This time 73 years ago saw an historic feat take place on Royal Navy carrier HMS Ocean. Ocean, which was originally completed in November 1945, clearly missed out on any wartime service. However, it did have the honour of being the last carrier to operate the Fairey Swordfish before retirement. It also saw the early trials of the de Havilland Sea Hornet operating off its deck.
It was on the 3rd December 1945 where the vessel entered into the history books. It was on this day in de Havilland Sea Vampire LZ551/G became the first all jet powered aircraft to land and take off on an aircraft carrier.
The airframe was actually the second prototype Vampire and was used to evaluate the practicality of the new aircraft design for carrier operations. This example first flew in March 1944. The modification work to Sea Vampire status took place in 1945 ahead of the trials.
The image of the Vampire on short finals for the deck, arrester hook down, is an iconic image for anyone with knowledge of historic aviation. The work carried out as part of those trials that took place in December all those years ago laid the foundations for modern carrier operations. They have recently come full circle with the first successful landing of the F-35 on the new UK carrier.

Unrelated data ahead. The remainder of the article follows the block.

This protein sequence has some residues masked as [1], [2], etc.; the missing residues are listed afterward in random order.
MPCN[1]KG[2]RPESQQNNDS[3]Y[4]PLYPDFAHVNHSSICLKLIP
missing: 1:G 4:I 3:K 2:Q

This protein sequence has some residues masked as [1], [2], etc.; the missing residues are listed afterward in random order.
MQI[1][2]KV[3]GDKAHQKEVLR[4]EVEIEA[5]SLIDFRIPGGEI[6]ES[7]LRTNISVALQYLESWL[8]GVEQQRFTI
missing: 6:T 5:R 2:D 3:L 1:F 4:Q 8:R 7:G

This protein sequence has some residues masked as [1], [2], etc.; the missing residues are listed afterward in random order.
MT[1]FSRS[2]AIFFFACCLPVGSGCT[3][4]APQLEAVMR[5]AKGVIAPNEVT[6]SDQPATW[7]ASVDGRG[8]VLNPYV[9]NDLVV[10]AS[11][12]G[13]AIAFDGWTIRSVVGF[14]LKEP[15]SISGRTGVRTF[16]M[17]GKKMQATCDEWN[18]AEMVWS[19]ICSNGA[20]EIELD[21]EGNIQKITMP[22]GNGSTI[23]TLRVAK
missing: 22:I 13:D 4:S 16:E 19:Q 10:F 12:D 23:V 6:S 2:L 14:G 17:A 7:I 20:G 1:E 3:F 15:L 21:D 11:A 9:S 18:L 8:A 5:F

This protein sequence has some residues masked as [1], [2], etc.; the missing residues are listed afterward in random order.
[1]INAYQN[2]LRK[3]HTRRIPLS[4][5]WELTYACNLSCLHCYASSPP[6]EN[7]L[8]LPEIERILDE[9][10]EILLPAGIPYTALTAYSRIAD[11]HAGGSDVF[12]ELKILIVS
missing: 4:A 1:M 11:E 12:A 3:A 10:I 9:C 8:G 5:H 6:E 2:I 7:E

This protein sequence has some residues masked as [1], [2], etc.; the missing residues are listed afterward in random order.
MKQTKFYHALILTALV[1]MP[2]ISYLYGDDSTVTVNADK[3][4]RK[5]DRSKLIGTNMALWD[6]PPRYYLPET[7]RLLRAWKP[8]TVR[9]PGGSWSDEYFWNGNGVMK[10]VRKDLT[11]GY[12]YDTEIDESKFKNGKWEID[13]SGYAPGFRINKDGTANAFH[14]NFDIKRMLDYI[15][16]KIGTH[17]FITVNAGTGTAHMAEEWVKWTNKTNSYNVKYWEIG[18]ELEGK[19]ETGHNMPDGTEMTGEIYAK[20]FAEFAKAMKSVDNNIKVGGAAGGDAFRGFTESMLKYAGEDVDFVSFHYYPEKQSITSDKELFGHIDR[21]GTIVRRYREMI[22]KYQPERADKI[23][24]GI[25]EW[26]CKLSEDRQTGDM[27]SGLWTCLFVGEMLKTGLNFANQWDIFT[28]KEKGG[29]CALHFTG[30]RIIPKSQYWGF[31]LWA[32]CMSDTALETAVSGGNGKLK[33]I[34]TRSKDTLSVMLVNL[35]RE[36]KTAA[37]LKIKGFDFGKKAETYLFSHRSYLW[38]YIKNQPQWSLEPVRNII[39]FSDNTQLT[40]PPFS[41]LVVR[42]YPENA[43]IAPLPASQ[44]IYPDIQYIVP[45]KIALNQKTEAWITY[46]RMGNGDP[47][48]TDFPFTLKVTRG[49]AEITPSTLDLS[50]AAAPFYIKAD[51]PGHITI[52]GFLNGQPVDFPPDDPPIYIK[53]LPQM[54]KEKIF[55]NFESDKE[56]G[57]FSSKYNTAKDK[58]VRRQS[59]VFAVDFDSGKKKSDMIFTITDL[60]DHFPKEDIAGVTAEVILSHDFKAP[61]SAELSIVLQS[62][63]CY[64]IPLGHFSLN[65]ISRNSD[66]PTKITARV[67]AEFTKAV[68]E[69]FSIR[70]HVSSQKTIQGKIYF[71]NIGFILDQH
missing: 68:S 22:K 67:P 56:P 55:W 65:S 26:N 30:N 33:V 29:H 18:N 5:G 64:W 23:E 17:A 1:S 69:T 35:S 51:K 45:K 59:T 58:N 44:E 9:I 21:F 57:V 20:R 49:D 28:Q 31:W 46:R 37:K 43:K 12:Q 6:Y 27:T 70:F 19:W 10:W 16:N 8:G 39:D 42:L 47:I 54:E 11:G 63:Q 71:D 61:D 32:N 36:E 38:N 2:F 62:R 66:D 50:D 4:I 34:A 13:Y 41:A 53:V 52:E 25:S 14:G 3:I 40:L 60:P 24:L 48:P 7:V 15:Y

The historic Sea Vampire itself now takes pride of place at the Fleet Air Arm Museum at Yeovilton. The airframe had been on display in the carrier experience for some years but is now displayed in the World War 2/Korean hall, not far from the museum’s Martlet/Wildcat, another of Brown’s iconic mounts from World War 2.
Eric brown received and OBE for his efforts on that day and certainly secured yet another chapter in the history books of aviation. This post is just a brief summary of an incredible chapter of “Winkle’s” career and his own books on his flying life are essential reading for any aviation enthusiast.